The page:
Here is the first band of Salesians who stepped ashore here in India and it was from then that the Salesians spread up north. They landed in Bombay and then went down to Madras and finally settled in Tanjore where they established themselves and spread.
The impressive work in the next six years, which saw Fr. Mathias being appointed Provincial of India and then Bishop of Madras. From the little orphanage at Tanjore the school grew and local vocations began to sprout in the person of Cl. Sandanam, Br. Lourdes and others.
It was now time to look to the rest of India. The superiors in Rome looked to the north and found very fertile ground. Other missionaries had passed through Assam and moved on to Tibet. It was Providence that directed the Salesians to Assam and Shillong and this was the first band on the eve of their departure. Quite a few of them are laid to rest in Indian soil, a tribute to a life spent here…in the service of youth.
Youth Services in India
There are 10 Salesian Provinces in India, namely : Dimapur, Guwahati, Kolkata, Delhi, Mumbai, Tiruchy, Chennai, Bangaluru, Panjim, Hyderabad, Silchar
Salesians in Mumbai Province
The Salesians came to the city of Mumbai on 16th May 1928 and established themselves there with just one presence. They now have 34 presences in three states (Maharashtra, Gujarat and east Madhya Pradesh.
Fr. Aurelius Maschio
Fr. Aurelius Maschio came to Mumbai from the mission of Cherrapunji on 20th February 1937 and would establish the Salesians in the city and then in the region. He is rightly acknowledged as the patriarch of the Mumbai Province today.
In the sphere of education the Salesians come into their own. They arrived on the scene rather late compared to other illustrious religious congregations but they have not ceased to make their mark through their impressive educational institutions.
In this region of the country to which millions of youth are flocking, looking for a future, the Salesians are ready to offer this most vulnerable part of human society skills that will equip them to join the workforce to build the nation through their competence.
Though parishes are not the raison d’être of their work, this ministry allows the Salesians to meet youth in this pastoral setting offering them what they do best: their presence.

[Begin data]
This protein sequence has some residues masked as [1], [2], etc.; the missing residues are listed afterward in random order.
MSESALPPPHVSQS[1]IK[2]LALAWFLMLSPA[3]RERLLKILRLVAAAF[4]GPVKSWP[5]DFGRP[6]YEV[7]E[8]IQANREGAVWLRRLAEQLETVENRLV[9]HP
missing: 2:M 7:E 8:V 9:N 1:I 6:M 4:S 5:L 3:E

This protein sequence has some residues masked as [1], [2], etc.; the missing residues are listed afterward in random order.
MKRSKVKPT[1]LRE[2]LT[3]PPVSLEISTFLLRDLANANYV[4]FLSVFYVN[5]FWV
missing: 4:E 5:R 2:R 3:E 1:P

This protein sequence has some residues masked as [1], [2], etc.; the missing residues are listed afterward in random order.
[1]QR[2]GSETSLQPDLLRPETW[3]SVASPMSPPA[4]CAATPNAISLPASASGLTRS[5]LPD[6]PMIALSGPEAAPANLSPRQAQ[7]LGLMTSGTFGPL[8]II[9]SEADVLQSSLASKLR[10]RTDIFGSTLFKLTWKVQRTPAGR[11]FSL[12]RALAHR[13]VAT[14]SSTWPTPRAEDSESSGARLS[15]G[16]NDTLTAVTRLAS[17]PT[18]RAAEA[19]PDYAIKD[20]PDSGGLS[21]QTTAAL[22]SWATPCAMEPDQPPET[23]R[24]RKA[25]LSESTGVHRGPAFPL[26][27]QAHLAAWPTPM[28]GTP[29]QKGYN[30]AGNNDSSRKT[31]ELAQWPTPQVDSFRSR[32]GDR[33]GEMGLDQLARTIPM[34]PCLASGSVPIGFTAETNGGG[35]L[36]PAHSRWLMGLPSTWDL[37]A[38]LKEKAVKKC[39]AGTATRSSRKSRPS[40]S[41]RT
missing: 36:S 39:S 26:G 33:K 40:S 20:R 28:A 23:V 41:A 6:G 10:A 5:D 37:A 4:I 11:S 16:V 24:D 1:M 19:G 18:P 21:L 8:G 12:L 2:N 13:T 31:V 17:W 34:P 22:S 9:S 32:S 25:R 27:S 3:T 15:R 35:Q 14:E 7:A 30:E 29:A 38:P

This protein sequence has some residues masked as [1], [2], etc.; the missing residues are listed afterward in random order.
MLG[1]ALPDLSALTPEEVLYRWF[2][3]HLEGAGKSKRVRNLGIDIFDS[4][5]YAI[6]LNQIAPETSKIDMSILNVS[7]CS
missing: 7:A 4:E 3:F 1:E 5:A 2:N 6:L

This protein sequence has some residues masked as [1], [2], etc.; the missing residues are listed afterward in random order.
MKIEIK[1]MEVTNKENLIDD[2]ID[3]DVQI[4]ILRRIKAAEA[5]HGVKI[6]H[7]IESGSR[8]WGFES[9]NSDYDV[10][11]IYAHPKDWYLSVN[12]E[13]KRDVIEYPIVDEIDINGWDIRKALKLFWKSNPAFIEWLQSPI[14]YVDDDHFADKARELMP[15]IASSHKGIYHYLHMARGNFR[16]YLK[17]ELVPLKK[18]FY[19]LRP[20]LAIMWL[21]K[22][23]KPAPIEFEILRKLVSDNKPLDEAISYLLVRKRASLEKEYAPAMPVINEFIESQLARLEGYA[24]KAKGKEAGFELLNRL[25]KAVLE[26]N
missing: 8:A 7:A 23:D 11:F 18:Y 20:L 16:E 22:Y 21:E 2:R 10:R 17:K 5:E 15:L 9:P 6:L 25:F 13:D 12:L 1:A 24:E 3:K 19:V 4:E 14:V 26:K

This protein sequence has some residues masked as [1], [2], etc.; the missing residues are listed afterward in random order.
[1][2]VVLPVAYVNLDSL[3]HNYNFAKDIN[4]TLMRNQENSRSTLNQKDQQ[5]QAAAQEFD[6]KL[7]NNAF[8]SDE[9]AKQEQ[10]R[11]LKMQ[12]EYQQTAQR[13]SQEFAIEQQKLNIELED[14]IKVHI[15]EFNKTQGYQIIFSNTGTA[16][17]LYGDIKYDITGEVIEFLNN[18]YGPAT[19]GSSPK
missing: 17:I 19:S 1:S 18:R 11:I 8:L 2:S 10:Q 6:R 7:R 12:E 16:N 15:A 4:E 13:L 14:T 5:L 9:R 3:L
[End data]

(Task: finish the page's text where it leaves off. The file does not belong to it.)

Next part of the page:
Youth at Risk
Several of the youth the Salesians encounter do not come to our structured institutions. Youngsters migrating to the cities, roofless and rootless find in the Salesian Shelters homes with a heart that makes them feel safe and secure.
The task before the Salesian is daunting and they are prepared for this through several years of ‘formation’ at our various centres at Lonavla, Nashik and Pune. The resilience and spirituality that they develop helps them to make a difference in the life of the youngsters they will encounter.
The Salesians are not alone in what they do. The 27 other members with the same spirit work hand in hand to bring to youngsters the assurance that ‘Don Bosco Cares’ through each of the members of the Salesian Family.
The first at hand are the Salesian Sisters – the Daughters of Mary Help of Christians who reach out to girls to do for them what the Salesians do for boys. Their presences in the four states on the west coast of India give girls the assurance they are elder sisters to them.
Don Bosco Development Society
It is not easy to work for children without caring for the families they come from. Several families in rural areas know that they can depend on the Salesians to assist them to become aware of their rights while learning to develop their skills in farming, eco-conservation.
(front row) : Fr. Vinod Mascarenhas (Secretary), Fr. Issac Arakaparambil, Fr. Godfrey D’souza (Provincial), Fr. Ivan Desouza
(back row) : Fr. Kenneth Pereira, Fr. Elson Baretto (Economer), Fr. Savio Silveria (Vice Provincial), Fr. Crispino D’souza, Fr. Glenford Lowe